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Education Reporter

Ignorance of American History Puts Nation at Risk, Expert Says 
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WASHINGTON, DC - Pulitzer-prize winning author and historian David McCullough believes that the ignorance of American history among U.S. high school students and teachers is a threat to national security. McCullough outlined his concerns in April before a Senate panel seeking to promote legislation for federally sponsored summer "presidential academies" aimed at educating American history and civics teachers. Four-week academies are proposed for students.

McCullough told the panel, headed by Sen. Lamar Alexander of Tennessee, that "we are raising a generation of people who are historically illiterate."

A former president of the Society of American Historians, McCullough blamed the blending of history with broader social studies curricula for poor student knowledge of the subject. "It is impossible for even the best-trained teacher to do justice to the full sweep of America's history in a curriculum that also covers such topics as geography, the environment, conflict resolution and world cultures," McCullough stated.

McCullough testified that students can't name the American Revolutionary War commanding general at Yorktown, nor do they know much about George Washington. It is important to know who Washington is, he explained, because without him "we wouldn't have our Constitution nor would we have the presidency that we have." Last year, McCullough won the Pulitzer for his latest work, a biography about Founding Father John Adams.

The author and historian pointed out that only three U.S. colleges require a course on the Constitution and they are all military institutions: the U.S. Military Academy at West Point, the Naval Academy at Annapolis, and the Air Force Academy.

Last month, McCullough gave the annual Jefferson Lecture for the National Endowment of the Humanities, where he reiterated the importance of the factual teaching of American history. "For a free, self-governing people, something more than a vague familiarity with history is essential if we are to hold onto and sustain our freedom," he asserted.

McCullough was more outspoken with reporters, comparing "thought police" in American schools and "rotten history books" to terrorists in terms of their threat to American freedom. "Something's eating away at the national memory, and a nation or a community or a society can suffer as much from the adverse effects of amnesia as can an individual," he told the Washington Times (5-16-03).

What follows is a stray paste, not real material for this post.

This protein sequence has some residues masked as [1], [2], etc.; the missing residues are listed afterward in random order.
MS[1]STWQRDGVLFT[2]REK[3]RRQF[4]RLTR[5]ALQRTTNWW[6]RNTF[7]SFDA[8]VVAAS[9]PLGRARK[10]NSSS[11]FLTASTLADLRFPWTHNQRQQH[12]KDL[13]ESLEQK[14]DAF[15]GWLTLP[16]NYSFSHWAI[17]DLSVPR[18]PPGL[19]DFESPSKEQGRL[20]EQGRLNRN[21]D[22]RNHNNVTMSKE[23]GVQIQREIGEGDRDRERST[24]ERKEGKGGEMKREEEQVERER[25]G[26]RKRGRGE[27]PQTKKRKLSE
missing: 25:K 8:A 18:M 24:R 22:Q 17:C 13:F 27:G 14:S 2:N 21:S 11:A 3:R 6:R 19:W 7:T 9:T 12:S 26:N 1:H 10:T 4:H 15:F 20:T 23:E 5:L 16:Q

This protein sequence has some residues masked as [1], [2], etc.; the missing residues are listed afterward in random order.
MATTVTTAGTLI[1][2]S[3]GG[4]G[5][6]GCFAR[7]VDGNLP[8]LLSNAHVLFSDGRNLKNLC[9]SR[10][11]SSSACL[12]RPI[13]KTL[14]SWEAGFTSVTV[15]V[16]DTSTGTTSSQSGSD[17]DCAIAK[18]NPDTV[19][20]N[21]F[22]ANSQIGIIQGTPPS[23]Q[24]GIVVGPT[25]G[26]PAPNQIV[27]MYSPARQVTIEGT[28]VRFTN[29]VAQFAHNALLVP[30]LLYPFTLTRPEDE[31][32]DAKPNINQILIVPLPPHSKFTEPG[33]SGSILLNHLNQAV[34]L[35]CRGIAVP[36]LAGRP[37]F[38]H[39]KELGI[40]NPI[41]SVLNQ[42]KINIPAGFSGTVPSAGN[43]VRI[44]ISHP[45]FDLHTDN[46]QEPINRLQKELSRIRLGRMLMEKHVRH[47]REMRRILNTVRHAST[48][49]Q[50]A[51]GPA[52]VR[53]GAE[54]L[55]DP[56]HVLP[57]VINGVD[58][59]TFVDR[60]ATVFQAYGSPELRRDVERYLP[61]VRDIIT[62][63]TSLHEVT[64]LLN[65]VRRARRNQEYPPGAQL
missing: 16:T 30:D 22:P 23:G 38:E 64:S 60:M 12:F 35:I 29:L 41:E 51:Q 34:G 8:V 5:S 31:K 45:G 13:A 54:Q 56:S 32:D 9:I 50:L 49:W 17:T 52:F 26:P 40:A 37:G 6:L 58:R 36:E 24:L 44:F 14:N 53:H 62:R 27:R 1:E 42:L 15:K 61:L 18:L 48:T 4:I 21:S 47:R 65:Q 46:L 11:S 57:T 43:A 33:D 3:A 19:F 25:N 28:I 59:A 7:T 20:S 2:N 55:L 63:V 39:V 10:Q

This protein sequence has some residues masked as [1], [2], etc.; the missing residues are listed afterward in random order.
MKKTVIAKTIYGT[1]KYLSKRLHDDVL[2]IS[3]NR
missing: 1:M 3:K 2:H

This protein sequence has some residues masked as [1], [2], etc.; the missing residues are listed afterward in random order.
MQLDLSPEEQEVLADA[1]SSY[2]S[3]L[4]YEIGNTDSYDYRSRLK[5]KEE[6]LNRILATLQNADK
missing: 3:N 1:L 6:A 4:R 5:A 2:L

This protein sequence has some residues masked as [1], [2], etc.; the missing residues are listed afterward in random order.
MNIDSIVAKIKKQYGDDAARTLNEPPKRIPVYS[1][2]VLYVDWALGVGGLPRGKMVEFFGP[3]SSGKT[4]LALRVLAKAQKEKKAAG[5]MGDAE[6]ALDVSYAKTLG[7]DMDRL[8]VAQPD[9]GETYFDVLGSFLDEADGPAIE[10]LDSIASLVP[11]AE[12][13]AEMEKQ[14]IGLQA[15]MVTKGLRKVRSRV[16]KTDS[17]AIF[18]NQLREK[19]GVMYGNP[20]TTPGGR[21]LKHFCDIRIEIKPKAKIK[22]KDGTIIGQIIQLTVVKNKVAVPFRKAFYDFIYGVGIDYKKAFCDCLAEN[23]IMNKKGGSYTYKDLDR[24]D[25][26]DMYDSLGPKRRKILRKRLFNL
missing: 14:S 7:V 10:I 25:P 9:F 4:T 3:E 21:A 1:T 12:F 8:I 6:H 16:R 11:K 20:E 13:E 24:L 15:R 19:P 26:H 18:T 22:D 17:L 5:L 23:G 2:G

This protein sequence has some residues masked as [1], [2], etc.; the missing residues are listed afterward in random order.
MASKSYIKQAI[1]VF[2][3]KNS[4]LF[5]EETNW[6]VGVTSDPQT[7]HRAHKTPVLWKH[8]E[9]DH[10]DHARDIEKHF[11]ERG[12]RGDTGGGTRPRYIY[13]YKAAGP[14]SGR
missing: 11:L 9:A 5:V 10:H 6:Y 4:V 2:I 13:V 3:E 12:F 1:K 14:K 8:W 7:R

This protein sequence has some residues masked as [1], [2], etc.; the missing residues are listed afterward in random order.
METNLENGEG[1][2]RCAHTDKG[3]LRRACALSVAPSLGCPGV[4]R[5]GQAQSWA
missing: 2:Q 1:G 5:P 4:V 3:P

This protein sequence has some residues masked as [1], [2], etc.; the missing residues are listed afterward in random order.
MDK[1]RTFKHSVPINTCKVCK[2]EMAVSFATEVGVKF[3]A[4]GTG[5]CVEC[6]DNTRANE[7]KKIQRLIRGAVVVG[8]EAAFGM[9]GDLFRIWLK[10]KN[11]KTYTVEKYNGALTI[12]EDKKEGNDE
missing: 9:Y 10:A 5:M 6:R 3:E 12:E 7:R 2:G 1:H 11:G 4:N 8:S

McCullough professed agreement with education research professor Diane Ravitch in her new book The Language Police: How Pressure Groups Restrict What Children Learn.

Ravitch contends that "students who learn about the world" from today's history textbooks "are unlikely to understand why some civilized nations flourished and others languished, or why people vote with their feet to leave some places and go to others." (See Ranking High School History Textbooks) "Nor will students "have any deep knowledge of the great ideological, political, economic, and military struggles between democratic nations and their totalitarian adversaries in the 20th century," she wrote.

McCullough pronounced Ravitch's assertions "all true." "If you're going to teach just segments of history - women's issues - youngsters have almost no sense of cause and effect," he explained. "So many of the blessings and advantages we have, so many of the reasons why our culture has flourished aren't understood, they're not appreciated."

"If you don't have any appreciation of what people went through to get, to achieve, to build what you are benefiting from," he continued, "then these things don't mean very much to you. You just think, well, that's the way it is. That's our birthright. That just happened."

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